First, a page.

Once in their stronghold, Heracles and his men drugged the wine the Amazons were drinking and took them prisoner. After the theft of Hippolyta’s Golden Girdle and abuse and rape of the Amazons, Hippolyta cried out to Athena to help them escape their bonds. Athena said that she would only aid them on the condition that the Amazons not seek retribution against Heracles and his men as that would be beneath the ideals the Amazons were created to stand for. Hippolyta hastily agreed and the Amazon’s bonds were broken and the effects of the drugs they had been given wore off. Once out of their drugged state, the Amazons were filled with hate and revenge. Breaking Hippolyta’s oath to Athena, the Amazons began slaughtering their captors but were upset to find that Heracles and his general Theseus had returned to their homelands.

The name Rosamund (also spelt Rosamond and Rosamunde) is a girls’ name and can also be a family name (surname). Originally it combined the Germanic elements hros, meaning horse, and mund, meaning “protection”. Later, it was influenced by the Latin phrases rosa munda, meaning “pure rose”,[1] and rosa mundi, meaning “rose of the world”.[2] “Rosamonda” is the Italian, “Rosamunde” is the German and “Rosemonde” the French form of the name.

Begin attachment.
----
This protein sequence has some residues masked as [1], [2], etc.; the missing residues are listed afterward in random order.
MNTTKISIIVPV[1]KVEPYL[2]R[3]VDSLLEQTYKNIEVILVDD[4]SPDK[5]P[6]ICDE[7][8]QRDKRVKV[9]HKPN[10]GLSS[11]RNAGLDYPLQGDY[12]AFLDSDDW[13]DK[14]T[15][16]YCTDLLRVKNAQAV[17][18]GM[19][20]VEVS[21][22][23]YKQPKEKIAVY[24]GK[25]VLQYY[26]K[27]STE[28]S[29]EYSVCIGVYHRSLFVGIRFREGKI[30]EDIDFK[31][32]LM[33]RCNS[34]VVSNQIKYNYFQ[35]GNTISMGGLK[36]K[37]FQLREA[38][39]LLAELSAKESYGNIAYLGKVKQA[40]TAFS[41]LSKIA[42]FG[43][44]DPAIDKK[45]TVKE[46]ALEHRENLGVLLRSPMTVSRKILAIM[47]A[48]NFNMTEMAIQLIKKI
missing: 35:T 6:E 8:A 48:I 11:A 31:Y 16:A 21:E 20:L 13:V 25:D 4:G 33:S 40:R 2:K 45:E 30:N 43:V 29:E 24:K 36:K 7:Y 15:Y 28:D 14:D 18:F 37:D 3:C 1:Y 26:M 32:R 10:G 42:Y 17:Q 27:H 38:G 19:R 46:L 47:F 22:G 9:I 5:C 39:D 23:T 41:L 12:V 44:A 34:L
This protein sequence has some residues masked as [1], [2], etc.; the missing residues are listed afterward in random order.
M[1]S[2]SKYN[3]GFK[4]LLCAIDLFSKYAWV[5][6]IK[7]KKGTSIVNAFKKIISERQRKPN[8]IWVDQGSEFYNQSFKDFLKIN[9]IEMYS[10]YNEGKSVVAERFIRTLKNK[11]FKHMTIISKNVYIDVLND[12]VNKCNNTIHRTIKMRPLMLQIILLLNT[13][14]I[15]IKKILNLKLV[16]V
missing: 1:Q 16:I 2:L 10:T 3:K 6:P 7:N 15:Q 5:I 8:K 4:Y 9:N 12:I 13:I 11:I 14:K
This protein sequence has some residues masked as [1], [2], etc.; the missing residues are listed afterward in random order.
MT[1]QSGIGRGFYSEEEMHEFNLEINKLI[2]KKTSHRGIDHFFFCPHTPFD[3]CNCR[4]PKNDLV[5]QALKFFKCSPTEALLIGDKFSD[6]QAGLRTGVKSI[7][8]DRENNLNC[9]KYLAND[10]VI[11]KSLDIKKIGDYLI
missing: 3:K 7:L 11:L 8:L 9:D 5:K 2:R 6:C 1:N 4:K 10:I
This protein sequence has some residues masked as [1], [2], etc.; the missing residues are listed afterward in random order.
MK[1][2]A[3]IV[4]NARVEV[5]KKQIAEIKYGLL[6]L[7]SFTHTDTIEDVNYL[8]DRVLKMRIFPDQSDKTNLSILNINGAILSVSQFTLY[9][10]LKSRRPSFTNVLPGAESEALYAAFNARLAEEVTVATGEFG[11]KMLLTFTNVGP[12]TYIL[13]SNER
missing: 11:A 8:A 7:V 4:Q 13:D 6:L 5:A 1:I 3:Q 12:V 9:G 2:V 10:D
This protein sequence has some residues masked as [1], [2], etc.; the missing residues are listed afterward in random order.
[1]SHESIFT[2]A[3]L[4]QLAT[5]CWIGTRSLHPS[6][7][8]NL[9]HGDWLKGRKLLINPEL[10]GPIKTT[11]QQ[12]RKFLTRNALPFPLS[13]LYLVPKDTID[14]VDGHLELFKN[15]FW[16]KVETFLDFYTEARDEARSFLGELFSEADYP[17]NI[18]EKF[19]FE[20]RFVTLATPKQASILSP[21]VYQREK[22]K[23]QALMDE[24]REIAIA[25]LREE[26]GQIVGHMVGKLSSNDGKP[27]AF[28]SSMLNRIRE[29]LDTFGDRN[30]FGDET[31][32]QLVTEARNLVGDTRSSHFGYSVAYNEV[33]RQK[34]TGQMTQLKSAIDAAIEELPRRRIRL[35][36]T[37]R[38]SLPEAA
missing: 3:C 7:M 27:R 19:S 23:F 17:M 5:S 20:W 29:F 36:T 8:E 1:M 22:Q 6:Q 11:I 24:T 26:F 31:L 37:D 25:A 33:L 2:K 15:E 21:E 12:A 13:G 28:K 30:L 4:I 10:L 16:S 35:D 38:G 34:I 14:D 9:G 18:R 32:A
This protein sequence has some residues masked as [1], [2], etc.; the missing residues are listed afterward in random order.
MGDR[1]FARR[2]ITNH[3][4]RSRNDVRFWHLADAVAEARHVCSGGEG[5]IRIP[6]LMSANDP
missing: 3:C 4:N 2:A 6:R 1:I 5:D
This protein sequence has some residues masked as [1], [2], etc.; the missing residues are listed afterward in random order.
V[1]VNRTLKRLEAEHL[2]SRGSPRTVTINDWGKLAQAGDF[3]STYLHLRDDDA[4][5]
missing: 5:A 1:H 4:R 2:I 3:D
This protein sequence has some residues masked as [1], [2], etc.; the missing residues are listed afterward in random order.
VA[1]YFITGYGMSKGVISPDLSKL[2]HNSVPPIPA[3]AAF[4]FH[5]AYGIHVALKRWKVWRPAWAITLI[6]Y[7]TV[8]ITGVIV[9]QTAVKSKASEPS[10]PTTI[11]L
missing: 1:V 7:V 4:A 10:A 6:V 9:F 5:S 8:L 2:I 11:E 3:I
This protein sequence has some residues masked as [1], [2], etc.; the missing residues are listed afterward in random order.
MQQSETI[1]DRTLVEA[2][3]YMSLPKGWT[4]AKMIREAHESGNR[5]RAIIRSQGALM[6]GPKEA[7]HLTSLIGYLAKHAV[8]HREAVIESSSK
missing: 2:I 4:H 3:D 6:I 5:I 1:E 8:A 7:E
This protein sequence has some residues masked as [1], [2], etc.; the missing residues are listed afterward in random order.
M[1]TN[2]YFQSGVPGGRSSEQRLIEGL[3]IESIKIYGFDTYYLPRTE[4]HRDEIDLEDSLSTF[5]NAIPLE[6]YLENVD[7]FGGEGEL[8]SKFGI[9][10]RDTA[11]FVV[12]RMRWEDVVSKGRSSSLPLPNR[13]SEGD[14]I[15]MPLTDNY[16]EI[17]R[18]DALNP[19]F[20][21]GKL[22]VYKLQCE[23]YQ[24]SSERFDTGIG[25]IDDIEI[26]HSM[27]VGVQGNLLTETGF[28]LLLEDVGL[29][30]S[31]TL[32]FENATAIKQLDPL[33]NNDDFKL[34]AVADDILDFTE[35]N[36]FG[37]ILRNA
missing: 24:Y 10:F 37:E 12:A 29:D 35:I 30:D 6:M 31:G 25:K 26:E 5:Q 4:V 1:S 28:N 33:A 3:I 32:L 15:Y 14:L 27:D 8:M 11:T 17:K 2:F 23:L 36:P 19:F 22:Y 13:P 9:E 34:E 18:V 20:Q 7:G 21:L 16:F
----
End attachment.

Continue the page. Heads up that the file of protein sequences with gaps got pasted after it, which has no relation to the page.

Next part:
Gautier or Walter V of Brienne (c. 1278 – 15 March 1311) was born in Brienne-le-Château, Aube, Champagne, France. He was the son of Hugh, Count of Brienne and Lecce, and Isabella de la Roche, daughter of Guy I de la Roche, Duke of Athens. He was the heir of the Brienne claim to the Kingdom of Jerusalem and of Cyprus, as well as to Taranto and Sicily.

http://en.wikipedia.org/wiki/Brienne_claim_to_the_Kingdom_of_Jerusalem

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Friedrich, Seigneur de Rougemont (Rotenberg)1
M, d. after 1267
Friedrich, Seigneur de Rougemont (Rotenberg)|d. a Ulrich II, Duke of Alsace, Lord Florimont, Graf von PfirtkFather Ulrich II, Duke of Alsace, Lord Florimont, Graf von Pfirt1 d. 1 Feb 1275
Mother (Miss) de Belvoir1 d. b 1256
Friedrich, Seigneur de Rougemont (Rotenberg) married Gille de Vienne, daughter of Hugues, Sire de Pagny, Comte de Vienne.1 Friedrich, Seigneur de Rougemont (Rotenberg) died after 1267.1
Family Gille de Vienne
Citations